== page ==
* Big victory for Planned Parenthood
* Texas appeals federal judge's injunction
* Ban would have affected thousands of women
(Adds statement from governor's office, background)
AUSTIN, Texas, April 30 A federal judge on
Monday temporarily blocked a new Texas rule that would have
banned state funding for Planned Parenthood clinics and ended
their health services for poor women because the organization
The ruling by U.S. District Judge Lee Yeakel in favor of
Planned Parenthood means thousands of women enrolled in the
Texas Women's Health Program who go to its clinics will not have
to find new healthcare providers, at least for now.
"The court is particularly influenced by the potential for
immediate loss of access to necessary medical services by
several thousand Texas women," Yeakel said in a 24-page ruling.
The preliminary injunction is a big victory for Planned
Parenthood, which has been under siege in several states by
abortion opponents. In the past year alone, states including
Wisconsin, North Carolina, Tennessee and Indiana, in addition to
Texas, have moved to block Planned Parenthood from receiving
"For many women, we are the only doctor's visit they will
have this year," Cecile Richards, president of Planned
Parenthood Federation of America, said in a statement. "This
ruling affirms what women have known all along: politics simply
doesn't have a place in women's health."
Texas Governor Rick Perry and some Republican lawmakers have
said they would rather eliminate the women's healthcare program
entirely than direct money to Planned Parenthood clinics.
Texas immediately appealed the federal judge's decision.
"Texas has a long history of protecting life, and we are
confident in Attorney General Abbott's appeal to defend the will
of Texans and our state law, which prohibits taxpayer funds from
supporting abortion providers and affiliates in the Women's
Health Program," the governor's press secretary Catherine
Frazier said in a statement.
The Texas program, which is part of the federal-state
Medicaid program, provides cancer screenings, birth control and
other health services to more than 100,000 low-income women.
The program does not pay for abortions or allow abortion
providers to participate in the program. The new Texas state
rule would ban program money from going to affiliates of
BAN ON AFFILIATES
State law has included that ban on affiliates since the
program began in 2007, but the state did not enforce it. Texas
notified the federal government last year that it intended to
begin enforcing the ban, effectively excluding Planned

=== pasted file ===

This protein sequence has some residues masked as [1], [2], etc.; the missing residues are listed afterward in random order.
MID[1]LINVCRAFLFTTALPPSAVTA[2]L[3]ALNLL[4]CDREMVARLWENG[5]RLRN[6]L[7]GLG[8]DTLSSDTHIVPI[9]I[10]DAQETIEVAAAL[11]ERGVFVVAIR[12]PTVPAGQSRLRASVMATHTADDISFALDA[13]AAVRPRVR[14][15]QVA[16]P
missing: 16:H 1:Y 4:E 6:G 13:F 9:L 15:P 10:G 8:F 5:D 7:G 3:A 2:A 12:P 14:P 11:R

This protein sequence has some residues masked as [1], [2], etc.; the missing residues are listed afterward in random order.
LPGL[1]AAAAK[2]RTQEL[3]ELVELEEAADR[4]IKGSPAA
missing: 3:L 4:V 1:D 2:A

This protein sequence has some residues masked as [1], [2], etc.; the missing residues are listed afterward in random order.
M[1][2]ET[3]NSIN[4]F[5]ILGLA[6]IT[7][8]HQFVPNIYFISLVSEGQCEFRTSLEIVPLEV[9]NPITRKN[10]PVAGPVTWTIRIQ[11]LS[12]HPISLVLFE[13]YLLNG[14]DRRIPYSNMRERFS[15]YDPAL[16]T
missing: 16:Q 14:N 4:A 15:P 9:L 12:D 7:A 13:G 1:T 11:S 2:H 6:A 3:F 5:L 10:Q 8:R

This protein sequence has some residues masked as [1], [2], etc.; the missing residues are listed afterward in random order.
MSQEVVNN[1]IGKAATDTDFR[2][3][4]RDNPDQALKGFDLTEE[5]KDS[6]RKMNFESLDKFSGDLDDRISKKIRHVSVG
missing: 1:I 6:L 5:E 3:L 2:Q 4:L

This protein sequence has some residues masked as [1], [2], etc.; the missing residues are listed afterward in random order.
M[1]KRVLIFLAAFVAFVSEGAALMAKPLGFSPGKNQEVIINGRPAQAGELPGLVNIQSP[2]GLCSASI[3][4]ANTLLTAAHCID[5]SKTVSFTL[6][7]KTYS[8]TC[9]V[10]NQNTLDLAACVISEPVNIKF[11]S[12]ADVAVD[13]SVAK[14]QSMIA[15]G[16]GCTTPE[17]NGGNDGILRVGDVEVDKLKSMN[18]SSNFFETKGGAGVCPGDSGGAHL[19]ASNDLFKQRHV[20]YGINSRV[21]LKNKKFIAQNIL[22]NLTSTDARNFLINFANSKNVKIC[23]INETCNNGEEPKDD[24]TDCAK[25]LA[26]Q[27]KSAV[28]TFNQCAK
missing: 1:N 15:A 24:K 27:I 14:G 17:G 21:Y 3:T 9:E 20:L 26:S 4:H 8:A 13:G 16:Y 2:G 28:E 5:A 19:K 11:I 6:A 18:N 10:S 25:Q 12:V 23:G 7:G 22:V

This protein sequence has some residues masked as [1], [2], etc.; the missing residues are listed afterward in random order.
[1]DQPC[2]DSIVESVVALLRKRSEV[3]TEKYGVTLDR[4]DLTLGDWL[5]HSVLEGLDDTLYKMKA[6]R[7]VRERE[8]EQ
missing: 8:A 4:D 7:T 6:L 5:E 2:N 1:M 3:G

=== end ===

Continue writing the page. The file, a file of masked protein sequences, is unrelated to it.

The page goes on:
Parenthood from the program.
On March 9, the administration of President Barack Obama
announced that it would no longer provide funding for the Texas
program if Planned Parenthood was excluded. Texas then filed
suit against the federal government. The ruling on Monday was on
the Texas suit.
According to Planned Parenthood, about 49 percent of the
women who received services through the program in 2010 obtained
some services through a Planned Parenthood provider. Planned
Parenthood said it would lose about $13.5 million of annual
funding for preventive care and family planning if the rule is
applied, forcing it to close clinics and lay off staff.
Texas has already made deep cuts in other family-planning
programs. As a result, state subsidies that once provided
low-cost birth control to 220,000 women a year now cover fewer
than 60,000 women a year.
The federal government pays for 90 percent of the cost of
the Texas Women's Health Program, which serves low-income women
of reproductive age who do not qualify for regular Medicaid
coverage. Texas puts up just $4 million a year.
Critics object to Planned Parenthood receiving taxpayer
money, which cannot be used to provide abortions, arguing that a
steady stream of government grants provide an indirect subsidy
by helping pay utility bills and keep doctors on staff.
Planned Parenthood is the nation's largest abortion
provider, terminating about 330,000 pregnancies a year.
It gets about a third of its revenue - $360 million in 2009
- from government grants to provide birth control, gynecological
exams and care for sexually transmitted diseases to low-income
(Reporting by Corrie MacLaggan and; Writing by David Bailey;
Editing by Greg McCune and Anthony Boadle)